Such the hymned harmony, from voices breathed Of virgin minstrels, of each tribe the prime For beauty, and fine form, and artful touch Of instrument, and skill in dance and song; Choir answering choir, that on to Gibeah led The victors back in triumph. On each neck Played chains of gold; and, shadowing their charms With colour like the blushes of the morn,
Robes, gift of Saul, round their light limbs, in toss
There, many a wife, whose ardent gaze from far
There, many a beauteous virgin, blushing deep, Flung back her veil, and, as the warrior came, Hailed her betrothed. But, chiefly, on one alone All dwelt.
The Winter's Morn.
Artist unseen! that, dipt in frozen dew,
Hast on the glittering glass thy pencil laid, Ere from yon sun the transient visions fade, Swift let me trace the forms thy fancy drew! Thy towers and palaces of diamond hue,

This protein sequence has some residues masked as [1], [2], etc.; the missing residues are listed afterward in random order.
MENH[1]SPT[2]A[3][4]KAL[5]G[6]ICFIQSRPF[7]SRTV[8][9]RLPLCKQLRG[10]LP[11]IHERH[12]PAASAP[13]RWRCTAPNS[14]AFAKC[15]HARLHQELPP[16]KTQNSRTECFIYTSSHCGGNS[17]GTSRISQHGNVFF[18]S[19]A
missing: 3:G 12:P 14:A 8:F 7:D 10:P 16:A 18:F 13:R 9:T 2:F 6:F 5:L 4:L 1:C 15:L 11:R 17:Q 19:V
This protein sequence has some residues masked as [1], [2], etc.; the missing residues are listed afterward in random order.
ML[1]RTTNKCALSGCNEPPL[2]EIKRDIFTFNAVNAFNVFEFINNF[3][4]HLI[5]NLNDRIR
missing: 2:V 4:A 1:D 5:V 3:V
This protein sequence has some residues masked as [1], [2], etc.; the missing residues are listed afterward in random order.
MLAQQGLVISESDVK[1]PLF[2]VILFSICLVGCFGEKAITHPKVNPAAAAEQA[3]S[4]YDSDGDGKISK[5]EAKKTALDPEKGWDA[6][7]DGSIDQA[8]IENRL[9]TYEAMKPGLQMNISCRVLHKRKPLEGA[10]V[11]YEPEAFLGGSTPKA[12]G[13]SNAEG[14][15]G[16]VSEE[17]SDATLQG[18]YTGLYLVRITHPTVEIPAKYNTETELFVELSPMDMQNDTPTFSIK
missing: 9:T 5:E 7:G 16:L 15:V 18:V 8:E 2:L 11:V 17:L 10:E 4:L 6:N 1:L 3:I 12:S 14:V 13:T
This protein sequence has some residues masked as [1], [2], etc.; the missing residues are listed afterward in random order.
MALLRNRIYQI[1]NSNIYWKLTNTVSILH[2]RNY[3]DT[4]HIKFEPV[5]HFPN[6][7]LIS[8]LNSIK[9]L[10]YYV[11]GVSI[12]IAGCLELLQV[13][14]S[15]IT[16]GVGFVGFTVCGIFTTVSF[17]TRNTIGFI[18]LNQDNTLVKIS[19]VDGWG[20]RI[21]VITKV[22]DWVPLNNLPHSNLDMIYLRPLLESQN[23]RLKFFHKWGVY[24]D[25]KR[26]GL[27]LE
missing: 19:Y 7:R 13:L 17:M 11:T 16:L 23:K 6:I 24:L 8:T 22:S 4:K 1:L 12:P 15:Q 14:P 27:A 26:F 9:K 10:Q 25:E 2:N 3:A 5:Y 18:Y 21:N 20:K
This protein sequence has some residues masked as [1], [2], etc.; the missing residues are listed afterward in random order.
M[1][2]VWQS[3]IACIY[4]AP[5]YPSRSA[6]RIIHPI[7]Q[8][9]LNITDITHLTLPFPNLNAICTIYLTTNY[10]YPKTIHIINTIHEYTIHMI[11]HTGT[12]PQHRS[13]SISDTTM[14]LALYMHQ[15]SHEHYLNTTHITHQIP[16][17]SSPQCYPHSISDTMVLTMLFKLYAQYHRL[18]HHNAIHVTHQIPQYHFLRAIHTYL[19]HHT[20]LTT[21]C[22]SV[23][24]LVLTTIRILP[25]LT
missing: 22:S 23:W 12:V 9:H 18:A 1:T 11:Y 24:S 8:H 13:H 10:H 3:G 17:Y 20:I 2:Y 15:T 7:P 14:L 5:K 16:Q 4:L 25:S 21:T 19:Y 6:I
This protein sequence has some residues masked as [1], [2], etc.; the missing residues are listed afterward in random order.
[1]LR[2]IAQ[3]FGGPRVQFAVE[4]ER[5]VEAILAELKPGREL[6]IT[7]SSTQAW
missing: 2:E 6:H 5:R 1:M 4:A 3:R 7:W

Rivers and lakes of lucid crystal made, And hung in air hoar trees of branching shade, That liquid pearl distil: thy scenes renew, Whate'er old bards or later fictions feign,
Of secret grottos underneath the wave, Where nereids roof with spar the amber cave; Or bowers of bliss, where sport the fairy train, Who, frequent by the moonlight wanderer seen, Circle with radiant gems the dewy green.
EDWARD LORD THURLOW.
EDWARD HOVEL THURLOW (Lord Thurlow) has published several small volumes of poetry: Select Poems (1821); Poems on Several Occasions; Angelica, or the Fate of Proteus; Arcita and Palamon, after Chaucer, &c. Amidst much affectation and bad taste, there is real poetry in the works of this nobleman. He has been a source of ridicule and sarcasm to various reviewers and not undeservedly; yet in pieces like the following, there is a freshness of fancy and feeling, and a richness of expression, that resemble Herrick or Moore.
To be a poet in his sight: Then, thus I give the crown to thee, Whose impress is fidelity.